postsecondary education

When Can Child Support Payments Go Past 18 Years Old?

Goldberg Jones Child Support, Featured Posts 5 Comments

In most cases in Washington, child support comes to an end when the children in question turn 18-years-old or graduate from high school, whichever comes later. Circumstances do exist, however, where payments may continue longer.

Age Of Majority And Child Support

When it comes to the Evergreen State, the age of majority is 18. This generally means that when your kids hit this milestone, they legally become adults and the government no longer considers them dependents.

They can vote, join the military, and all indulge in most of the things that, legally speaking, make them adults. In specific situations, however, they retain their dependent status.

The most common of these instances involve high school, postsecondary education, or special needs.

Support Payments During High School

One situation where support payments go past 18 is when the child is still in high school. For example, if your child turns 18 in February, they may not graduate until June.

After a divorce in Washington, parents pay child support until the child turns 18 or graduates high school, whichever occurs later.

Related Reading: How Is Child Support Calculated?

Postsecondary Educational Support

Another situation where Washington may order child support to continue is in the case of postsecondary education. This covers an array of educational options, including community colleges and four-year universities.

Professional training, technical instruction, and vocational training designed to increase future employment prospects also fall into this category.

File A Petition For Postsecondary Support

Either parent can file for postsecondary support. However, you must file the petition prior to the child’s 18th birthday or their high school graduation. Again, whichever happens later.

It is possible to address the topic of postsecondary support in the original child support order. If this is the case, there will be a section outlining each parent’s obligation. In this situation, it’s already all laid out for you.

However, if postsecondary support was not addressed in your child support order, you may have to revisit the issue.

Related Reading: When And How Can I Modify My Support Payments?

Are You Required to Pay For Postsecondary Education?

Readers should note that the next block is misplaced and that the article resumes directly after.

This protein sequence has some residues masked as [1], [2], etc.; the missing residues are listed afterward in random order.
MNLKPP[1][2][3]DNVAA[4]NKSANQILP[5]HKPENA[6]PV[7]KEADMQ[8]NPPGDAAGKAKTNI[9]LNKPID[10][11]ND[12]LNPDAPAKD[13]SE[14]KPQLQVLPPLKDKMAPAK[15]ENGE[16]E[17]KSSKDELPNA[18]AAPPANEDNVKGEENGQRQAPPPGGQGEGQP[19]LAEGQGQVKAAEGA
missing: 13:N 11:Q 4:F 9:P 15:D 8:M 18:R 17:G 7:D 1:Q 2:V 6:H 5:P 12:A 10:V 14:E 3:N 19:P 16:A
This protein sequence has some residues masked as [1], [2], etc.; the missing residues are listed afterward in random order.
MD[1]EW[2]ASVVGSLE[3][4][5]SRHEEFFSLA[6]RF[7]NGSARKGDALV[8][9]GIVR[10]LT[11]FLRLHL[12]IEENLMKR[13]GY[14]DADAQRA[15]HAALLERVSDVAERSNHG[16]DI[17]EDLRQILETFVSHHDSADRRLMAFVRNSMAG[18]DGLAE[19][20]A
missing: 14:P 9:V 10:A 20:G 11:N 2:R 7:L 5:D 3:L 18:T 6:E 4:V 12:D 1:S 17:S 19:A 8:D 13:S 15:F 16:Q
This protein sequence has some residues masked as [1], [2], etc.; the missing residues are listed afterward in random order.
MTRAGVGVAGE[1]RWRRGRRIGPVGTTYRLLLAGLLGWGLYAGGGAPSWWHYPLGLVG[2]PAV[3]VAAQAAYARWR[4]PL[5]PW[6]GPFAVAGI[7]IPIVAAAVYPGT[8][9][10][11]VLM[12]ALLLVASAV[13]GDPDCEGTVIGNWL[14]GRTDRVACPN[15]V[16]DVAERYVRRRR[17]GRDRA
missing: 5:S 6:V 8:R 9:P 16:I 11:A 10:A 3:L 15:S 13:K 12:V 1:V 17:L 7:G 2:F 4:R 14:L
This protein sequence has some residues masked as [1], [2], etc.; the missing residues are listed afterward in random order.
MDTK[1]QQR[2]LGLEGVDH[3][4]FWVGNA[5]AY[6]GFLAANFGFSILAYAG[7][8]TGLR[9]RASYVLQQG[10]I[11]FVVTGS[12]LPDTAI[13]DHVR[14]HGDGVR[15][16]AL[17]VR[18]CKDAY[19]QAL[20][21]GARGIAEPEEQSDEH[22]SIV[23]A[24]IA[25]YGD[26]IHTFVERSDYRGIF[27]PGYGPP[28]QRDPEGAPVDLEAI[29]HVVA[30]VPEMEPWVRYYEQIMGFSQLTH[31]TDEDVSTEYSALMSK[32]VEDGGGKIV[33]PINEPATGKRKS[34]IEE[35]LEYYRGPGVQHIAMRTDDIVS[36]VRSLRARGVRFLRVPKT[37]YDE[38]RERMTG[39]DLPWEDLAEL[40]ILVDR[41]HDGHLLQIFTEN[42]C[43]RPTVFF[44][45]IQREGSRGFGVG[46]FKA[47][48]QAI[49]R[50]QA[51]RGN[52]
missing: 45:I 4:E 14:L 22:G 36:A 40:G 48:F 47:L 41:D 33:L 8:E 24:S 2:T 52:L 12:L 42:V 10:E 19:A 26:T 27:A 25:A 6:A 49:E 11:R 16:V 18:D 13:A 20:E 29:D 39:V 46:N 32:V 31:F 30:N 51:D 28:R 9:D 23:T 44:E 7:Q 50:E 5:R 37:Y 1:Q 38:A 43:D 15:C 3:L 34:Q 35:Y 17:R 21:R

Both students and parents feel the financial obligation for postsecondary support in Washington. Meeting this obligation becomes even more complex with divorced parents.

While a support order can account for postsecondary education, it’s not mandatory or automatic.

Legal Standards For Postsecondary Support

Laying out the legal standards, RCW 26.19.090 states:

When considering whether to order support for postsecondary educational expenses, the court shall determine whether the child is in fact dependent and is relying upon the parents for the reasonable necessities of life.

The court shall exercise its discretion when determining whether and for how long to award postsecondary educational support based upon consideration of factors that include but are not limited to the following:

    • Age of the child;
    • the child’s needs;
    • the expectations of the parties for their children when the parents were together;
    • the child’s prospects,
    • desires,
    • aptitudes,
    • abilities or disabilities;
    • the nature of the postsecondary education sought;
    • the parents’ level of education,
    • standard of living,
    • current and future resources,
    • and the amount and type of support that the child would have been afforded if the parents had stayed together.

Additionally, note that court-ordered postsecondary support can be automatically suspended if the student fails to comply with these conditions.

Except for specific circumstances (such as special needs), the court won’t order postsecondary educational support past the age of 23.

Verifying Postsecondary Support Payments

How do you know that your postsecondary support payments are truly going towards college tuition and other expenses?

The payer has the right to require proof of secondary payments. The payee is going to need to provide proof to the payer that their postsecondary payments are actually going towards college expenses.

Whether it’s registration, whether it’s a grade report or at least progress to it. A Facebook picture of your child hanging out at Husky Stadium is not going to cut it.